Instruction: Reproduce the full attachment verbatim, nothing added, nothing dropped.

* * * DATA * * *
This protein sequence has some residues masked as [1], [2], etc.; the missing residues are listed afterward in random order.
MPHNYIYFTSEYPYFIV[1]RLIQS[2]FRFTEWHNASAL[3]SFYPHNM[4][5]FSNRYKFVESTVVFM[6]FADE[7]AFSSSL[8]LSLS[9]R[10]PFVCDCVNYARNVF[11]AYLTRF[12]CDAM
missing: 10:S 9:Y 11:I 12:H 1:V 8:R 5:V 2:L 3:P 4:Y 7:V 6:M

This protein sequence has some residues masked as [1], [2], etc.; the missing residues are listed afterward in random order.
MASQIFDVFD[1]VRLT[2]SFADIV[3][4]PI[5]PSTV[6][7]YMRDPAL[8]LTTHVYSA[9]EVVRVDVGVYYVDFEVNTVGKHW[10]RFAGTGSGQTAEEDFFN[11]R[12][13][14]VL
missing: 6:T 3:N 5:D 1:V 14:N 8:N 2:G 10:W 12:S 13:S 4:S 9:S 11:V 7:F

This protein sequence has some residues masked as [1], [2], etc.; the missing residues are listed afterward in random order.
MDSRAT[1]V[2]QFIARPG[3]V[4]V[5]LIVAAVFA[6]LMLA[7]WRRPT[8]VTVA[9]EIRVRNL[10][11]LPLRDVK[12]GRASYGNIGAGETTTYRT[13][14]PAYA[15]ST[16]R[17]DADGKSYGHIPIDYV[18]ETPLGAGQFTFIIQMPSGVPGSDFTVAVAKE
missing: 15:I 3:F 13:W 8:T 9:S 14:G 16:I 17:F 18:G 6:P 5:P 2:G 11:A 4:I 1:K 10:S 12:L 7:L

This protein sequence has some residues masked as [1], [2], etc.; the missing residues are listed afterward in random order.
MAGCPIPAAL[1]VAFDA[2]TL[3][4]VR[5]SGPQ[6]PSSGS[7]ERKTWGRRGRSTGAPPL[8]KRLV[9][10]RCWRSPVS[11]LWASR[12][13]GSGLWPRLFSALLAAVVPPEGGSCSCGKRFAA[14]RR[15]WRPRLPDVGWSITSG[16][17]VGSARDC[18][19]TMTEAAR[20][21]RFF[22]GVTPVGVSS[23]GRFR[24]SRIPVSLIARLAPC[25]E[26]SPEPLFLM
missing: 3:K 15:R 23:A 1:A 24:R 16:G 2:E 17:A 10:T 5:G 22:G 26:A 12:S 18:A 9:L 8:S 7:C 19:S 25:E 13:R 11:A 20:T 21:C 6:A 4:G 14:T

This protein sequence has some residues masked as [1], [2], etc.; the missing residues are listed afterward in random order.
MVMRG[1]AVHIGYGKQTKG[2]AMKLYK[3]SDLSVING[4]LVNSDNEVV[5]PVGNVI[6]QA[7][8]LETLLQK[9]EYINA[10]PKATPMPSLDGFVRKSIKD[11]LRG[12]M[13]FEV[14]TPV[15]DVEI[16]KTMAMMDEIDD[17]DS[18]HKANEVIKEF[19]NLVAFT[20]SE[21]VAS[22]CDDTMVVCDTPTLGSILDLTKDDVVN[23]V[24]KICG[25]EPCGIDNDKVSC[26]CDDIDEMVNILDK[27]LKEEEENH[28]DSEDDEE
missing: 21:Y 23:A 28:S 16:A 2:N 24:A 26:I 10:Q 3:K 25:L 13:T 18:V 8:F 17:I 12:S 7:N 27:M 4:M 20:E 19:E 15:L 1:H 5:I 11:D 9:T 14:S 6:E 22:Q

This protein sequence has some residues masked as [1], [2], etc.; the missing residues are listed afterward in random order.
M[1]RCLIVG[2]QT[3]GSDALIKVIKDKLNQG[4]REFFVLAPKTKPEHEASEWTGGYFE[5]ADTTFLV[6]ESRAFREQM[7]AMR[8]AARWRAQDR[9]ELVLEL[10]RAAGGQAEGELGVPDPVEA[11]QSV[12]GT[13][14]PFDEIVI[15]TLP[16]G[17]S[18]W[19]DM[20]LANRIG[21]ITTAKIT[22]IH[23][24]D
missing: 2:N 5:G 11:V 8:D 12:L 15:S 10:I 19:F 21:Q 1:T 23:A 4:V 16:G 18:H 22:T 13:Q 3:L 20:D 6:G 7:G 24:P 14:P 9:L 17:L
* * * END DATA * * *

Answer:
This protein sequence has some residues masked as [1], [2], etc.; the missing residues are listed afterward in random order.
MPHNYIYFTSEYPYFIV[1]RLIQS[2]FRFTEWHNASAL[3]SFYPHNM[4][5]FSNRYKFVESTVVFM[6]FADE[7]AFSSSL[8]LSLS[9]R[10]PFVCDCVNYARNVF[11]AYLTRF[12]CDAM
missing: 10:S 9:Y 11:I 12:H 1:V 8:R 5:V 2:L 3:P 4:Y 7:V 6:M

This protein sequence has some residues masked as [1], [2], etc.; the missing residues are listed afterward in random order.
MASQIFDVFD[1]VRLT[2]SFADIV[3][4]PI[5]PSTV[6][7]YMRDPAL[8]LTTHVYSA[9]EVVRVDVGVYYVDFEVNTVGKHW[10]RFAGTGSGQTAEEDFFN[11]R[12][13][14]VL
missing: 6:T 3:N 5:D 1:V 14:N 8:N 2:G 10:W 12:S 13:S 4:S 9:S 11:V 7:F

This protein sequence has some residues masked as [1], [2], etc.; the missing residues are listed afterward in random order.
MDSRAT[1]V[2]QFIARPG[3]V[4]V[5]LIVAAVFA[6]LMLA[7]WRRPT[8]VTVA[9]EIRVRNL[10][11]LPLRDVK[12]GRASYGNIGAGETTTYRT[13][14]PAYA[15]ST[16]R[17]DADGKSYGHIPIDYV[18]ETPLGAGQFTFIIQMPSGVPGSDFTVAVAKE
missing: 15:I 3:F 13:W 8:T 9:S 14:G 16:I 17:F 18:G 6:P 5:P 2:G 11:A 4:I 1:K 10:S 12:L 7:L

This protein sequence has some residues masked as [1], [2], etc.; the missing residues are listed afterward in random order.
MAGCPIPAAL[1]VAFDA[2]TL[3][4]VR[5]SGPQ[6]PSSGS[7]ERKTWGRRGRSTGAPPL[8]KRLV[9][10]RCWRSPVS[11]LWASR[12][13]GSGLWPRLFSALLAAVVPPEGGSCSCGKRFAA[14]RR[15]WRPRLPDVGWSITSG[16][17]VGSARDC[18][19]TMTEAAR[20][21]RFF[22]GVTPVGVSS[23]GRFR[24]SRIPVSLIARLAPC[25]E[26]SPEPLFLM
missing: 3:K 15:R 23:A 1:A 24:R 16:G 2:E 17:A 10:T 5:G 22:G 26:A 12:S 18:A 9:L 8:S 7:C 19:S 25:E 13:R 11:A 20:T 21:C 6:A 4:G 14:T

This protein sequence has some residues masked as [1], [2], etc.; the missing residues are listed afterward in random order.
MVMRG[1]AVHIGYGKQTKG[2]AMKLYK[3]SDLSVING[4]LVNSDNEVV[5]PVGNVI[6]QA[7][8]LETLLQK[9]EYINA[10]PKATPMPSLDGFVRKSIKD[11]LRG[12]M[13]FEV[14]TPV[15]DVEI[16]KTMAMMDEIDD[17]DS[18]HKANEVIKEF[19]NLVAFT[20]SE[21]VAS[22]CDDTMVVCDTPTLGSILDLTKDDVVN[23]V[24]KICG[25]EPCGIDNDKVSC[26]CDDIDEMVNILDK[27]LKEEEENH[28]DSEDDEE
missing: 21:Y 23:A 28:S 16:A 2:N 24:A 26:I 10:Q 3:K 25:L 13:T 18:V 8:F 17:I 12:S 7:N 27:M 4:M 20:E 19:E 15:L 1:H 5:I 11:D 9:T 14:S 6:E 22:Q

This protein sequence has some residues masked as [1], [2], etc.; the missing residues are listed afterward in random order.
M[1]RCLIVG[2]QT[3]GSDALIKVIKDKLNQG[4]REFFVLAPKTKPEHEASEWTGGYFE[5]ADTTFLV[6]ESRAFREQM[7]AMR[8]AARWRAQDR[9]ELVLEL[10]RAAGGQAEGELGVPDPVEA[11]QSV[12]GT[13][14]PFDEIVI[15]TLP[16]G[17]S[18]W[19]DM[20]LANRIG[21]ITTAKIT[22]IH[23][24]D
missing: 2:N 5:G 11:V 8:D 12:L 15:S 10:I 19:F 21:Q 1:T 23:A 4:V 16:G 18:H 22:T 13:Q 3:L 20:D 6:G 7:G 24:P 14:P 9:L 17:L